Nie Zhengjie depicts the life of Chinese migrant workers in his exhibition in Manchester.
The Centre For Chinese Contemporary Art (CFCCA) in Manchester is holding Chinese artist Nie Zhengjie’s first solo exhibition in the UK. The artist portrays the life of migrant workers in the city of Chongqing, presenting one of the most dramatic realities of modern China.
Through his oeuvre, Nie provides a glimpse into the lives of migrant workers. Not fully considered citizens of the cities they inhabit, this section of the Chinese urban population is often ‘undetected’, marginalised or forgotten.
The artist explores the notion of migrant workers as a vital force that helps drive the rapid urbanisation and modernisation process of China’s cities. Nie’s works portray the comings and goings of this portion of the populace in his adopted city of Chongqing, shedding light on the plight of their everyday lives overshadowed by the ever-growing urban society.
The life of a migrant
Urbanisation has, especially during the last decade, been the cause of a mass exodus from the poorest and remotest regions of the country to its large metros. Statistics place numbers at more than 260 million migrants in 2014, not counting those that go undetected due to the household registration system.
Moving from the countryside to cities like Shanghai, Beijing, Tianjin and Chongqing, among others, in search of work and a better life, migrants instead encounter a bleak, unstable and harsh reality. More often than not, they have no legal permit to be in cities, and are officially ‘invisible’. At times, they are forced to sleep in construction sites, factories or humble abodes with at least ten others. It is this reality that the artist seeks to portray.
Many migrants are willing to do any type work to get a meagre salary, as depicted in Nie Zhengjie’s Metal Scrap Collector (2014) and eat poorly, as portrayed in Sweet Potato (2014). In some occasions, they may be able to afford a nice meal, as seen in Lunch (2014).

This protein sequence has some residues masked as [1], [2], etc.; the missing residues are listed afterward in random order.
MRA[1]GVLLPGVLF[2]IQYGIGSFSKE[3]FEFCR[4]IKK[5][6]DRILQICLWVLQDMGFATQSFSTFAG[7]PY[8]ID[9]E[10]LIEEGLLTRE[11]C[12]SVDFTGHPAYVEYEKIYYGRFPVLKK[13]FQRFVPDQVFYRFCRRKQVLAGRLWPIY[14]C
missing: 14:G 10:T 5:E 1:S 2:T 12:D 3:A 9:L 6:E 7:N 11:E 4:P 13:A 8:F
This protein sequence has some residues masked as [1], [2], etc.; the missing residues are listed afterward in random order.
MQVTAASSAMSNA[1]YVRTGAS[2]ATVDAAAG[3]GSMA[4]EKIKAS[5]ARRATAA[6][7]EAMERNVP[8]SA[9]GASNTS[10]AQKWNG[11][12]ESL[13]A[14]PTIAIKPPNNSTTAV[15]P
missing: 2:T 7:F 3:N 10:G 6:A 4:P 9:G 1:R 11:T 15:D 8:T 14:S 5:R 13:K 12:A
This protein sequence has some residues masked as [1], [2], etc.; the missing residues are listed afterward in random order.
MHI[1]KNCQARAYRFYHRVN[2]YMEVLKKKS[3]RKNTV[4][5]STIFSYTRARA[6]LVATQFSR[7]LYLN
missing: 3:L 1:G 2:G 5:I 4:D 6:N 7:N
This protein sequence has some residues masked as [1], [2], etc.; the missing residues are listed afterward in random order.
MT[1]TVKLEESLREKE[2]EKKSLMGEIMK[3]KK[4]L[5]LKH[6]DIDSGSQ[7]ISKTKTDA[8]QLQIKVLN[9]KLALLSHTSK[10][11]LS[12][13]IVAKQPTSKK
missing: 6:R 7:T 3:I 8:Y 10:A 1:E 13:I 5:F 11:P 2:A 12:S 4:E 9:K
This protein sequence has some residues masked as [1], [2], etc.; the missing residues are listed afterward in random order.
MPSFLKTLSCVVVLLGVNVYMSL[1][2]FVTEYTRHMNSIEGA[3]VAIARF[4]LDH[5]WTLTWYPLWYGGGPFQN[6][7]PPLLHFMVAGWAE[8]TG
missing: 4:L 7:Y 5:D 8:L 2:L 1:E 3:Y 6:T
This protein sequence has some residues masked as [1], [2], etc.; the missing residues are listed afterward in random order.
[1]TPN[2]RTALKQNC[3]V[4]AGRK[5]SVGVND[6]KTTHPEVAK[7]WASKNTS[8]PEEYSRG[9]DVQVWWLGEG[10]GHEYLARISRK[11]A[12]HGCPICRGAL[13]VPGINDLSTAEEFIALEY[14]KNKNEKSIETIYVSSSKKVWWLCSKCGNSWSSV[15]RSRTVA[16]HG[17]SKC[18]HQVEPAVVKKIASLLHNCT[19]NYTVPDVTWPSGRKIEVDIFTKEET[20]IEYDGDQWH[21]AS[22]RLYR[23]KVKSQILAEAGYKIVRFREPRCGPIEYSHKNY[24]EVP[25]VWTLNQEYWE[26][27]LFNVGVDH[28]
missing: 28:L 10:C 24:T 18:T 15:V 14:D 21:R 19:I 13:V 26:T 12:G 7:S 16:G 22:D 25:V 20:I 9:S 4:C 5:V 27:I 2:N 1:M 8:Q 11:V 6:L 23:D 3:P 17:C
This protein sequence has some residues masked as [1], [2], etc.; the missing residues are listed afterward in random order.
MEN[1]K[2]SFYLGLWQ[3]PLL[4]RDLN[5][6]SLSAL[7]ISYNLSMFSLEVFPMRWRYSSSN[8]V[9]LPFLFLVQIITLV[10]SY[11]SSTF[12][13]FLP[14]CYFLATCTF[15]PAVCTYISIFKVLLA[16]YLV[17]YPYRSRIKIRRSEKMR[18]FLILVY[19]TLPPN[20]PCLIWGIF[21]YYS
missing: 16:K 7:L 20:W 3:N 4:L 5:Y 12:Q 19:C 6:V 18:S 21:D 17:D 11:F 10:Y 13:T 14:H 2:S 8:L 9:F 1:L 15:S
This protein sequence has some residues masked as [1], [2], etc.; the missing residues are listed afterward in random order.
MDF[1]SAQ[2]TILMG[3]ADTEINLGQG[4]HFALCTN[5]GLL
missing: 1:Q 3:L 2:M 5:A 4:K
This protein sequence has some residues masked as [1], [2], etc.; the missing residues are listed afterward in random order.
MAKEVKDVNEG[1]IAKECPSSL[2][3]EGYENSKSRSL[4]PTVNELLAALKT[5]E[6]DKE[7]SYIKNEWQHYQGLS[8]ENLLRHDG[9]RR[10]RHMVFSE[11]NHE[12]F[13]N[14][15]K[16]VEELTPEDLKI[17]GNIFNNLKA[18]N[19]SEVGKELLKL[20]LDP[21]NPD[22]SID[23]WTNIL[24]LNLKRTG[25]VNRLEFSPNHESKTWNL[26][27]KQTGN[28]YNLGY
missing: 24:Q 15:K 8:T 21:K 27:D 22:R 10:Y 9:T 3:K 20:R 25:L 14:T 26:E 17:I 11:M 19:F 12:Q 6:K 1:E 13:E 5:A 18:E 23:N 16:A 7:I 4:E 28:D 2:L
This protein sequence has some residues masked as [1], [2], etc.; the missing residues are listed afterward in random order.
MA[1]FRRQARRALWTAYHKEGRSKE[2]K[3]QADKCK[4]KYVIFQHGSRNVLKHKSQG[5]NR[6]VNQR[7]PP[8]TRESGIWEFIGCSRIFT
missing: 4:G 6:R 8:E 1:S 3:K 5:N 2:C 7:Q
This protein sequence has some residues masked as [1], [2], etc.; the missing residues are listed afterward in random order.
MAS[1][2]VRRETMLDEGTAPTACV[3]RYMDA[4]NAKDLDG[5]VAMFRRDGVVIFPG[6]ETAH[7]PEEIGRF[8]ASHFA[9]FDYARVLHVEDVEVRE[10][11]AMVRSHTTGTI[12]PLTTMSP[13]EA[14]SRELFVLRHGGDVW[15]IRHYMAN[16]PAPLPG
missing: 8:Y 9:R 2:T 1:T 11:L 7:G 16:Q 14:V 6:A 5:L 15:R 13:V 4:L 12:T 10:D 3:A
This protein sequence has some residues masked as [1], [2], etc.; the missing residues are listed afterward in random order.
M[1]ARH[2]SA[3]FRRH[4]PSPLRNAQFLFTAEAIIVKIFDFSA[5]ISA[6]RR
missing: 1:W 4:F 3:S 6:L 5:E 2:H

Despite being seen as a nuisance, or at other times, non-existent, China would not be able to progress without these migrant workers. Nie Zhengjie’s paintings are a reminder of this reality that China faces in its race towards modernity. Nie’s oeuvre reveals the artist’s commitment to recognise, and in part celebrate, the importance and existence of this large section of the population and its sacrifices.
Who Controls (2014) symbolically represents the chaotic impact of urbanisation in China today. The title of the painting is inspired by Chairman Mao’s famous poem Changsha (1925), which asks who really decides the rhythm of everyday life, and what is to come.
More about the artist
Nie was born in 1982 in Yunnan province and graduated in 2006 from the Oil Painting Department of the Chongqing University. He currently lives and teaches in Chongqing. This year, Nie was invited to CFCCA as an artist-in-residence from 1 June to 31 July 2014.
Nie was the 2012 winner of the John Moores Painting Prize China, the best-known painting competition in the United Kingdom. Founded in 1957, the prize was launched in China in 2010 as a collaboration between the John Moores Foundation and the Shanghai University of Fine Arts College. Nie won the award for his painting Being, which illustrated the personal narratives of labour migrants in China.
C. A. Xuan Mai Ardia
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